This is not an easy task. Just remember the heated criticism the Clinton administration faced when it decided to open the Global Positioning System which is operated by the US Air Force. At first, the Pentagon was quite upset. Now GPS devices and GPS-related data are part of everyone's life.

As for now, hundreds of feeds are already available -- and practical. No need to be a statistician to understand what a dataset is about. Most have several levels of complexity, depending on what you intend to do, a simple graph or a more complicated dissection of facts. Currently, subjects include serious stuff such as socio-economic data, but also more diverse topics such as Airline On-Time Performances and Causes of Flight Delays, all accessible in ways that allow multiple treatments. Weirder, you can access a complete catalogue (1000+ items) of every space Shuttle collision with minuscule orbital debris, with the size of the crater and the estimated velocity of the object. Sounds eccentric, until someone will have to produce a story with it.

Vivek Kundra expects everyone -- and at the forefront, the newsmedia -- to take advantage of this initiative for the public’s benefit: "The key is recognizing that we don't have a monopoly on good ideas and that the federal government doesn't have infinite resources. (...) Democratizing data enables comparative analysis of the services the government provides and the investments it makes, leading to a better government", he said to Wired.

Will such initiative save journalism ? Certainly not. Will it empower it? Undoubtedly. As an example, consider how such editorial tools would have impacted major stories, ranging from the Los Angeles riots of 1992 to the Paris unrest of december 2005. All of a sudden, every structural imbalances afflicting a city or a region, involving social ghettos, racial divides, educational failures, poverty, health issues, public and private expenditures, could be exposed in a compelling, understandable way. Data treatment raises the objectivity of a story; instead of -- or in addition to -- a piece about the economic context of an event, based on interviews with their human limitations, a clever presentation of raw data can be a great tool to offer facts in a unbiased way.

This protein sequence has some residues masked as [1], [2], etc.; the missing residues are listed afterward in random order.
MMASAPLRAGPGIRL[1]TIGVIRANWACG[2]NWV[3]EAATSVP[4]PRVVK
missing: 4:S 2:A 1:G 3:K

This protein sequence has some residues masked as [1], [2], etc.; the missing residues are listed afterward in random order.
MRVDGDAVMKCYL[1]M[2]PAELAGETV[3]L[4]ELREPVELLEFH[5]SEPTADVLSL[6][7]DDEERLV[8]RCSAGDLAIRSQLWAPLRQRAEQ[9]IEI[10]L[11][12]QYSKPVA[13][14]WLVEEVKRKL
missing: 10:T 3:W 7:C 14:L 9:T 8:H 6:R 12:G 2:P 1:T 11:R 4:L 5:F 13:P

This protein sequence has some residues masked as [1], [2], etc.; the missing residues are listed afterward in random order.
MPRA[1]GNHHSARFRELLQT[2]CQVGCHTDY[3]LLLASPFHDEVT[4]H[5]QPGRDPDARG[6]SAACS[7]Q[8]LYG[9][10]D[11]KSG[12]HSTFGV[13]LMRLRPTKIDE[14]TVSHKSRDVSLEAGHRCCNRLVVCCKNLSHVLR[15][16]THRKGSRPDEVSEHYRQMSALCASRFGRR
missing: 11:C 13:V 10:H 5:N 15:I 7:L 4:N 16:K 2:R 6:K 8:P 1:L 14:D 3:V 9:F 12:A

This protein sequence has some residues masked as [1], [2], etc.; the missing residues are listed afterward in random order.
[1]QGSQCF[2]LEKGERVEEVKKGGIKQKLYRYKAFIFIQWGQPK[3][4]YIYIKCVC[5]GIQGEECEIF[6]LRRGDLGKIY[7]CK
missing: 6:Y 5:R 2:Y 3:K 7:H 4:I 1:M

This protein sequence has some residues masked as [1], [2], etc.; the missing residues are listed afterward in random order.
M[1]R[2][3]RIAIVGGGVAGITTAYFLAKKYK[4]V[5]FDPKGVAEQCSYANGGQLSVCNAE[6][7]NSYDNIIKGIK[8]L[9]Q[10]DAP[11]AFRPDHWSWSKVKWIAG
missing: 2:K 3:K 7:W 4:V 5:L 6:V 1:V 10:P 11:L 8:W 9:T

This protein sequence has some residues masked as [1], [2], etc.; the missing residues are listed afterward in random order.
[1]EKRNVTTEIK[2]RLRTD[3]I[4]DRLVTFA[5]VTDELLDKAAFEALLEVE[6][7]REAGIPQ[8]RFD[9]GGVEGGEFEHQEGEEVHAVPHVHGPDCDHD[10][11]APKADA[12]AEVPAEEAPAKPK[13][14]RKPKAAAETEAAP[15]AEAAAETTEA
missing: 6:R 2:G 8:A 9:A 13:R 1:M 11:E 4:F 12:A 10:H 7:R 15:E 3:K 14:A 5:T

There is one condition, though, to make good use of this ocean of raw data: training. I'm suggesting young journalists will greatly benefit from being technically trained. (Coincidentally, a young French-Portuguese journalist named David Castello-Lopes who gave me insights about data-driven journalism, spent a year in Berkeley learning the tech trade; when he came back this month, he found a job on a TV network almost right away).

What about monetization? Well, first of all, there are already many private entities who make a nice living processing public data. Why not the newsmedia? Take the education market: Why not having editorial products, designed by professional journalists, capitalizing on powerful label such as Le Monde, VG or The Guardian to address this audience with well designed products, in print or online? Think about students, how they could use this new knowledge with their laptops or iPhones. This market is up for grabs. And medias are well positioned to enter it. (Or someone else will.)  --FF

Print Friendly